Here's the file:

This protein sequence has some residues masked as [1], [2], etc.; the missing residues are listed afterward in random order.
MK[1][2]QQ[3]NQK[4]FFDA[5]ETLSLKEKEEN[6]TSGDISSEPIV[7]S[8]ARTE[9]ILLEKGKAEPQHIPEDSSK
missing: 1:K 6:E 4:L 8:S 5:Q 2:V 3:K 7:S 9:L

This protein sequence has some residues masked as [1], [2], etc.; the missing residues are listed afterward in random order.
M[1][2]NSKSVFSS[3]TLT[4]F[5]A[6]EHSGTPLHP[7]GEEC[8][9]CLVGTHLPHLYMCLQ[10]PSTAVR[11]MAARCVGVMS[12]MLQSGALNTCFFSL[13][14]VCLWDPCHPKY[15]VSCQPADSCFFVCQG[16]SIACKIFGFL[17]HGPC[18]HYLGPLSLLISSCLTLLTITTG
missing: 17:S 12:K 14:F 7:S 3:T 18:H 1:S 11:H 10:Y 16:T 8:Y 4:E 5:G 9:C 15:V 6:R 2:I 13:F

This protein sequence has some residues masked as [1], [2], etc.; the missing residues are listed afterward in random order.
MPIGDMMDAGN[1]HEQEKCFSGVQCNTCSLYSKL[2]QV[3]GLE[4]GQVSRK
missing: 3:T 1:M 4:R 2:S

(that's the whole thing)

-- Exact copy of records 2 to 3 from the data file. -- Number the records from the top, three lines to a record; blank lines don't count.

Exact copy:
This protein sequence has some residues masked as [1], [2], etc.; the missing residues are listed afterward in random order.
M[1][2]NSKSVFSS[3]TLT[4]F[5]A[6]EHSGTPLHP[7]GEEC[8][9]CLVGTHLPHLYMCLQ[10]PSTAVR[11]MAARCVGVMS[12]MLQSGALNTCFFSL[13][14]VCLWDPCHPKY[15]VSCQPADSCFFVCQG[16]SIACKIFGFL[17]HGPC[18]HYLGPLSLLISSCLTLLTITTG
missing: 17:S 12:K 14:F 7:S 3:T 18:H 1:S 11:H 10:Y 16:T 8:Y 4:E 5:G 9:C 15:V 6:R 2:I 13:F

This protein sequence has some residues masked as [1], [2], etc.; the missing residues are listed afterward in random order.
MPIGDMMDAGN[1]HEQEKCFSGVQCNTCSLYSKL[2]QV[3]GLE[4]GQVSRK
missing: 3:T 1:M 4:R 2:S